for these schemes.
35. This is to be contrasted with plans
for the 2001 Ryder Cup at the Belfry where Ryder Cup Limited have
contracted the car park at the NEC for a park and ride scheme,
have a massive bus parking and stacking area and will be running
special bus routes from hotels in the area. The Ryder Cup organisers
know from their experience at Valderamma and in the USA that an
efficient transportation system is central to the smooth running
of a major sporting event and that such a system is an integral
part of the design of the facilities.
36. Many of the complaints about the 1996
Olympic Games revolved around the inadequate transportation system.
Stories abound about bus drivers getting lost, poor quality buses,
and massive delays.
37. The List of Requirements for bidding
for the 2006 World Cup said "A detailed transport scheme
for staging the 2006 FIFA World Cup shall form an integral part
of the bid file . . .". It is a concern that in almost all
other events staged in this country, transportation is an after
38. It is recommended that:
38.1 Planning consents should not be given
for major facilities without outline approval of the transportation
system to be used in the staging of major events in the facility.
38.2 UK Sport, Sport England and other national
funders be encouraged to make it a condition of grant that transportation
plans be filed for approval with the application for grant.
39. Increasingly, an important part of the
funding and staging of major events is the provision of hotel
accommodation. It was one of the List of Requirements for the
bidding for the 2006 FIFA World Cup that in the bid file were
contracts in a specified form for accommodation which, inter
alia, fixed prices at certain levels and ensure FIFA was charged
only for those rooms actually used (ie no breakages charges).
40. The FIFA contract and accommodation
systems were designed by a British company, Byrom plc, which is
the world leader in accommodation for major sports events. Byrom
has been appointed by FIFA, Ryder Cup, Asian Games and many more
to provide accommodation services.
41. Despite the clear requirement in the
FIFA List of Requirements, the FA's bid file did not include contracts
with the hotels in the required form and as a result the FA received
a letter from FIFA saying that its bid was going to be ruled ineligible
as it did not comply with the basic requirements. It was only
at this stage, despite prior warnings, that the FA seemed to take
this issue seriously.
42. The laissez faire attitude towards accommodation
seems to be endemic amongst sports organisers in the United Kingdom.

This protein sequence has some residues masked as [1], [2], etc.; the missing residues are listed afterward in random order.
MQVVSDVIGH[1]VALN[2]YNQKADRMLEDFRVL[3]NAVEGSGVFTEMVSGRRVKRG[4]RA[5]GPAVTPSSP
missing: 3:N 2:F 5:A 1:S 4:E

Bids are made for major events, such as the 2003 World Indoor
Championships, without having secured contracts for the required
hotel accommodation. The result is that once the organisers are
seeking accommodation the hoteliers are aware of their success
in bidding and now have no pressure upon them to agree reduced
rates or to allow for breakages.
43. In many British cities hotel accommodation
is barely adequate for the needs of a major event and even in
London there is a severe shortage of rooms at the mid-price range.
Unless there is a greater degree of pre-planning hotel accommodation
becomes expensive and often difficult to source. All of these
problems could be easily avoided by adopting the FIFA model of
contract before major events are secured.
44. It is recommended that:
44.1 UK Sport and other funders be encouraged
to require the submission of an accommodation plan before agreeing
to fund bids for major events.
Role of DCMS
45. The actions of the Secretary of State
were of central importance in securing the award of the 2005 World
Athletics Championships for Britain. Without the guarantee given
to the IAAF, the bid could not have succeeded.
46. In the funding phase of the building
of the new stadium at Picketts Lock, DCMS are playing an important
role in co-ordinating efforts and in some cases in actually directing
the funding raising activities where other government or international
agencies are concerned.
47. When it comes to the selection of the
LOC, the role of the DCMS is less clear especially given the uncertainty
as to who will sign the contract as detailed above. However, it
is entirely possible that the choice as to who will chair, or
indeed be part of the LOC, will largely be made by others.
48. However, the main funding for these
major events, including the building of the facilities and the
staging, is directed by quasi-independent Lottery funders who
have had no part in the decision to support the event originally
and, of course, have nothing to do with the guarantee given by
the Government. The result is that despite DCMS's central role
in winning the event, it then has very little direct control over
the running of it.
49. The perception then arises that the
Government only takes a direct interest when matters are going
wrong. In this way the appointment of Ian McCartney in respect
of the Commonwealth Games and the grant given for the opening
and closing ceremonies are each seen as a response to a crisis.
It would surely be better if DCMS were seen to be taking a more
positive role within the organisation from the start.
50. The economic and cultural importance
to the nation of such a major event as the World Athletics Championships
is too elevated to be left to a semi-private LOC.
51. It is recommended that:
51.1 DCMS should have greater control over
the funding of major events, especially where they have only been
secured on the basis of a Government guarantee;
51.2 For major events which are secured
with a Government guarantee (such as the Olympics, FIFA World
Cup and the World Athletics Championships), DCMS should have greater
control over both the bidding and staging process;
51.3 For these events, part of the funding
conditions should be that DCMS has control/approval of the creation
of the LOC.